Another interesting adaptation is the wide range of motion of the owls’ necks. Because their eyes are stationary in their skulls (meaning they cannot move freely like ours can), they need to be able to move their heads in a variety of directions in order to see the world around them. In order to have this mobility, the owls have 14 neck vertebrae (quite impressive when compared to our seven), and although they cannot completely turn their heads 360 degrees, they can easily see what is behind them without moving their bodies.

Further to ensure their stealth while hunting, the owls have soft, serrated or “fringed” feathers, which allow nearly totally silent flight. Most raptors’ feathers have more of a compact, stiff edge (think of a hawk feather, if you have ever seen one up close), while the owl feather is much softer and broken up at the edge, eliminating that “whoosh” sound when it moves through the air.

Barn owls use their incredible hunting capabilities to hunt at night, mainly going after small rodents. They will grab the animal with their sharp talons and swallow the animal whole.

barnowl_scooter1Because they can easily fall pretty to larger mammals or birds, they have to be relatively fast eaters. They will consume the softer, easily digestible materials (organs, muscle, etc.) and cough up or “cast” a pellet with the indigestible bits (hair and bone). If you find these “owl pellets” around your house, then you are lucky enough have an owl in the area.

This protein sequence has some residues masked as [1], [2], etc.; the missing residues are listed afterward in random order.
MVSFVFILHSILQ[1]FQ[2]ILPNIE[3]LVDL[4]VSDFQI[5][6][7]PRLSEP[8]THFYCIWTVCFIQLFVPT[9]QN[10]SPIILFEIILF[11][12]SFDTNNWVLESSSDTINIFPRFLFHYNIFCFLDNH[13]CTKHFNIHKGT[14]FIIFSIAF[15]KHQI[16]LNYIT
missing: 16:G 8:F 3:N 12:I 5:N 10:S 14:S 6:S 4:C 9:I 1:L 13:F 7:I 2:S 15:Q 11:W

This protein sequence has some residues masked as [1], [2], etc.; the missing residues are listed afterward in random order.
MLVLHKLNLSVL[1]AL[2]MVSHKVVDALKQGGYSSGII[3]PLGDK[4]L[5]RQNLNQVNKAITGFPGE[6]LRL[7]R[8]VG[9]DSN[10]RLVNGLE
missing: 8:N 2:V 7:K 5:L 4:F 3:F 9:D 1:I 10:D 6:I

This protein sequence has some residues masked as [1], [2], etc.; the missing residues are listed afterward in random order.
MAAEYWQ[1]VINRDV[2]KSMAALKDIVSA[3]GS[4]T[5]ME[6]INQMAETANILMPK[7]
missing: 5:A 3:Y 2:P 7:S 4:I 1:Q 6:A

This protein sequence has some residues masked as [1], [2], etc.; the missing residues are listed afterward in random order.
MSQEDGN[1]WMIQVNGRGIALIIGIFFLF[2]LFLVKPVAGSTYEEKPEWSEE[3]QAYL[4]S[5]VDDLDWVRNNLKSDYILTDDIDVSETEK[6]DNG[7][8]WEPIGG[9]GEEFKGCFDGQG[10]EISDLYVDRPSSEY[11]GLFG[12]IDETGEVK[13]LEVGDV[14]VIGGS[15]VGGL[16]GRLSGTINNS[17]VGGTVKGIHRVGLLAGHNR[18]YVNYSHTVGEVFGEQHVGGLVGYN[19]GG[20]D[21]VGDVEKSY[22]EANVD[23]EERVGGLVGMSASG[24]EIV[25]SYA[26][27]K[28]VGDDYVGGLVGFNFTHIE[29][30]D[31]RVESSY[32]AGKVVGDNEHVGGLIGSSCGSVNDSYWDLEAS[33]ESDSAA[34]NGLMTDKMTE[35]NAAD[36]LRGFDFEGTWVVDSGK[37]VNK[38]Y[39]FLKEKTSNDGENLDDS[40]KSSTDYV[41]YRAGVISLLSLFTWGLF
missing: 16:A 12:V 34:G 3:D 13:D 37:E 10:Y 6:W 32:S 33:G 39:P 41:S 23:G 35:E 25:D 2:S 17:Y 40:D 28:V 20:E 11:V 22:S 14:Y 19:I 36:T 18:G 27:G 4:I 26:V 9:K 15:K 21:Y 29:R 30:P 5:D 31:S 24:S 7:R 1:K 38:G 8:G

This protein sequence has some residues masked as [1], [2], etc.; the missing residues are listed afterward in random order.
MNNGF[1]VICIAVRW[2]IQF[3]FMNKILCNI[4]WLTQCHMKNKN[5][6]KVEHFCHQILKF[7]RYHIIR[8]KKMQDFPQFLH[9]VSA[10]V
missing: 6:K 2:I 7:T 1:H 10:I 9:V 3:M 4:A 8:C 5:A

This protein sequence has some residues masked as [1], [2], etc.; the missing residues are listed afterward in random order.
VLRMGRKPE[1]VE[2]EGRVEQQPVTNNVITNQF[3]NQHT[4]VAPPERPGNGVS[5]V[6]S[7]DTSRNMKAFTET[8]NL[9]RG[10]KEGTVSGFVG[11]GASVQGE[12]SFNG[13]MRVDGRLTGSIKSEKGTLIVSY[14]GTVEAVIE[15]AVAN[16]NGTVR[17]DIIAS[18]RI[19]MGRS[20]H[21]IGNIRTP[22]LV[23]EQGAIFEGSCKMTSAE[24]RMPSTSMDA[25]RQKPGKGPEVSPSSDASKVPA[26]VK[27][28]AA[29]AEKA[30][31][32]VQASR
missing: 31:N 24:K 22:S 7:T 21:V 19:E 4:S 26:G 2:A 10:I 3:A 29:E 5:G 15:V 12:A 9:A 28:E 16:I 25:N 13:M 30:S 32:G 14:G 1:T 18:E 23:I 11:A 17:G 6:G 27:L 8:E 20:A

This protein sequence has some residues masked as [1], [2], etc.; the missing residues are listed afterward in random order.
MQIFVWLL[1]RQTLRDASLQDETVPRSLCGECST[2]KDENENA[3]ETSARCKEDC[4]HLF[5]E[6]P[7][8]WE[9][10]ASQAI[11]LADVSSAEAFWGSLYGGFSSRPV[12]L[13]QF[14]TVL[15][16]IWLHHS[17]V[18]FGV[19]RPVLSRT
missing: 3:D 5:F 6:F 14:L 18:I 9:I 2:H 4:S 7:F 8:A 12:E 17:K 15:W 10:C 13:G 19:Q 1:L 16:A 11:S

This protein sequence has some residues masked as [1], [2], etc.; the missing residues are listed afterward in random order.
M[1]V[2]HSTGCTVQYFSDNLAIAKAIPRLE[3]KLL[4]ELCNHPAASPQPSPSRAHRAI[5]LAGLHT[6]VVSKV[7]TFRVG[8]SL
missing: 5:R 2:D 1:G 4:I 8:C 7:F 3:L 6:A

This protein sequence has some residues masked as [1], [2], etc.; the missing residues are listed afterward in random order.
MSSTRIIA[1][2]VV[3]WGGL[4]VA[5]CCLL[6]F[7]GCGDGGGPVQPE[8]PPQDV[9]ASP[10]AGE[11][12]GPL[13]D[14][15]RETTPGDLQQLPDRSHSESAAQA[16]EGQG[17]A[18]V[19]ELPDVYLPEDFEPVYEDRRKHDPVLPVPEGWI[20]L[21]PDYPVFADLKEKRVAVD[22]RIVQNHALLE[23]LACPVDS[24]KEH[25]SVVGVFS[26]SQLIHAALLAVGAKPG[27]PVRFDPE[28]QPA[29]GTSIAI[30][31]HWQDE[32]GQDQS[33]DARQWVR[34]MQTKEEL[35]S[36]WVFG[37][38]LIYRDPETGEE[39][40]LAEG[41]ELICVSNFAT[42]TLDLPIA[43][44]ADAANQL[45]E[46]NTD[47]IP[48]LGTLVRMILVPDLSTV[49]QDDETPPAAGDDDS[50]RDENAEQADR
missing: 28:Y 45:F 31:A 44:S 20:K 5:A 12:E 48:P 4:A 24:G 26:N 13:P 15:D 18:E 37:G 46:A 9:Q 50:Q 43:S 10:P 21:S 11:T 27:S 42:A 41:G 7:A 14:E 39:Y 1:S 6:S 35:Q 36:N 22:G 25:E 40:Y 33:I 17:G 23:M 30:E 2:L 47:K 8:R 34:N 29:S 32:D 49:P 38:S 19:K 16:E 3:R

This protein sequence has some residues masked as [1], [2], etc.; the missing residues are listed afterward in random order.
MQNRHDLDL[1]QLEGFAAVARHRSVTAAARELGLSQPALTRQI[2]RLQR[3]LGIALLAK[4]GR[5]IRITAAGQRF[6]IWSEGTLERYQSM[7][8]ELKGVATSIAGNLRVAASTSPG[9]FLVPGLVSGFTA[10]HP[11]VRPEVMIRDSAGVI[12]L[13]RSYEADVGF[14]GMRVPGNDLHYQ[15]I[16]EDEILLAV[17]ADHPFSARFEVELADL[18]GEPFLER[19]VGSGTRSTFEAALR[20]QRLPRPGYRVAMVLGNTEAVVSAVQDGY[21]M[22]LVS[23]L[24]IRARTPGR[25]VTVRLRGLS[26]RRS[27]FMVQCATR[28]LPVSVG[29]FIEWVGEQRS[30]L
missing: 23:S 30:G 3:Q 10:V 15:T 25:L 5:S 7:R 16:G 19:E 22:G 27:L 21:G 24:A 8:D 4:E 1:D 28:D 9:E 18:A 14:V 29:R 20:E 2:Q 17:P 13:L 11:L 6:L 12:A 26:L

Barn owl pellets are smaller and usually less messy than pellets from larger birds such as great horned owls, which usually have larger, messier pellets, with bones from larger rodents such as rats and gophers.

It can be an excellent learning activity for children to dissect these pellets – although it is important that they use caution and that the pellets are disinfected before use. It is remarkable to see what kids (and adults) can learn by dissecting them.

Barn owls are found all over the planet, with the exception of extreme desert and polar regions. They are commonly observed in Santa Clarita where they nest in tall trees, barns, garages and workshops – wherever they can find a safe place to make their nests.

The habit of building nests in these structures gave the owls their name, but because they often dwell in these structures or in tall, old trees, they are prone to unintentional habitat destruction by humans … which is where our own Vasquez Rocks barn owl, Scooter, comes in.